While artifacts made of ivory fill the shelves and storage rooms of museum collections across the world, ever more stringent legal measures restricting or banning the ivory trade have turned these objects into troublesome treasures. Ivory is a biological material derived from the tusks and teeth of several extant and extinct animals. The physical and aesthetic properties of elephantine ivory in relation to its use and symbolic significance shaped the material cultures of classed whiteness at the turn of the twentieth century. Ivory from elephant tusks displays a characteristic macroscopic motif known as the Schreger pattern, which is often used by conservators and forensic researchers as an identifying characteristic. First described by German odontologist Bernhard Schreger in 1800, this pattern of crossing dark and bright lines is attributed to an optical phenomenon of light refraction. By proposing a refractive reading of ivory, this article explores the role of animal-derived materials in the construction of human identities. This method of analysis allows the properties of ivory—luster, brilliance, whiteness, and toughness—to be seen as agentive material properties that historically co-produced human racial and classed ideals. Analyzing nineteenth- and early twentieth-century sources in dental anatomy, ivory commerce, and technical microscopy permits an unraveling of this animal material’s ties to specific colonial regimes of trade and resource extraction, and its technical role in precursors to materials science. This paper is part of a special issue entitled “Making Animal Materials in Time,” edited by Laurence Douny and Lisa Onaga.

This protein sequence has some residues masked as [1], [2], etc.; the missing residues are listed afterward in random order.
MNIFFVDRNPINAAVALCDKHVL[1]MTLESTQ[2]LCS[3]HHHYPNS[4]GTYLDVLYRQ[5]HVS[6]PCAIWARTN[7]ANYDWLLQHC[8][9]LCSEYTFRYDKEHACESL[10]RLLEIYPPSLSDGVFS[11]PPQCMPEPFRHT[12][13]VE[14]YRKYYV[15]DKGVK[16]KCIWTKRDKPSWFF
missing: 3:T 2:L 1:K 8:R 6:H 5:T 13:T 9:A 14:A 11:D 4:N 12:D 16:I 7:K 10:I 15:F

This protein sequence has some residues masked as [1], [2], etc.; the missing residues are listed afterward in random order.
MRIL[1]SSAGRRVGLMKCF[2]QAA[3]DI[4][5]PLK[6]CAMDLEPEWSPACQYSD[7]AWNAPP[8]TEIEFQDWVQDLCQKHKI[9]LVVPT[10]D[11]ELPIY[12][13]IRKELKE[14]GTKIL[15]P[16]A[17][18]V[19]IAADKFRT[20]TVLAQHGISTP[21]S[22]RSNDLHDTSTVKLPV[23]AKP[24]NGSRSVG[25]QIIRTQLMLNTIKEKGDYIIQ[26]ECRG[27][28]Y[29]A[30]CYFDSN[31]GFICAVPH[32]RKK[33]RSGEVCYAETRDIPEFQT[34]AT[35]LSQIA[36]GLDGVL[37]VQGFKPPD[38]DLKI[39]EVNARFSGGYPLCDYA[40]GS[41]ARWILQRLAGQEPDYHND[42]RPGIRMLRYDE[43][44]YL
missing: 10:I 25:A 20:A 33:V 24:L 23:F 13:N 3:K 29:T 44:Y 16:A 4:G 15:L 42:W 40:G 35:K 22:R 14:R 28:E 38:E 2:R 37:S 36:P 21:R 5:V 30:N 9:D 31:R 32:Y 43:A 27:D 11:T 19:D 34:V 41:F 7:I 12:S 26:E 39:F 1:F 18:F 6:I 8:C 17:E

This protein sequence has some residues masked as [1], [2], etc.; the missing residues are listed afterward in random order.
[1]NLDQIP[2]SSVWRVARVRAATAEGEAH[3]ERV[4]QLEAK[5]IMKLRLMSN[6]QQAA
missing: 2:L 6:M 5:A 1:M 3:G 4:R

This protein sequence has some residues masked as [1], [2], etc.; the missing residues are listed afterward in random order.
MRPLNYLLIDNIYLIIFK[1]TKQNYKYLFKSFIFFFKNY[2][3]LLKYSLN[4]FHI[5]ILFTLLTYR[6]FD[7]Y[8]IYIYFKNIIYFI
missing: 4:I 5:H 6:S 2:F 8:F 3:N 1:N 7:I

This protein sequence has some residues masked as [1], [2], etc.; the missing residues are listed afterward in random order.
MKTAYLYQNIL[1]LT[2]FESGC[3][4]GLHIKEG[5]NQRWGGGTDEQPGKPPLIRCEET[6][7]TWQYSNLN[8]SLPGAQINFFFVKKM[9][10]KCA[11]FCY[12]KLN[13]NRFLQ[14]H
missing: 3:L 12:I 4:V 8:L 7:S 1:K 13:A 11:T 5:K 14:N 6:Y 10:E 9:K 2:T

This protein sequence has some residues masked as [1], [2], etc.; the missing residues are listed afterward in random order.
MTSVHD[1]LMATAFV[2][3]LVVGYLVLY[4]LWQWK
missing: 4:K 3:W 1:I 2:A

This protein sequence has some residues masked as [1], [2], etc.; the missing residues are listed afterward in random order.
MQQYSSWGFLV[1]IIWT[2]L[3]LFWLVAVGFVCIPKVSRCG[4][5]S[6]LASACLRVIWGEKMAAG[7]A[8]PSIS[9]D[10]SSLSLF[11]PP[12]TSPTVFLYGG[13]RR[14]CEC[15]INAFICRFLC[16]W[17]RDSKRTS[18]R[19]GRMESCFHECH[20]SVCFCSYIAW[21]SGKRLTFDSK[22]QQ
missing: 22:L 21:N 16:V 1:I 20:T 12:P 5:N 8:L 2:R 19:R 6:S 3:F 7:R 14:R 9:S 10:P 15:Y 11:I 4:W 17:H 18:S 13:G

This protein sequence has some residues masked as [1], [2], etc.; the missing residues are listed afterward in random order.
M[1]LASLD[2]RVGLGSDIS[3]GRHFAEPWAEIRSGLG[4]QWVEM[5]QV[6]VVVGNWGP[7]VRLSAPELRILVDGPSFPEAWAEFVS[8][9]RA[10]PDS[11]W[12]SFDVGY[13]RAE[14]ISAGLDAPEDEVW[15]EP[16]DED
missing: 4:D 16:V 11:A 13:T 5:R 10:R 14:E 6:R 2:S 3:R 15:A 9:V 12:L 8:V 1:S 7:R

You do not currently have access to this content.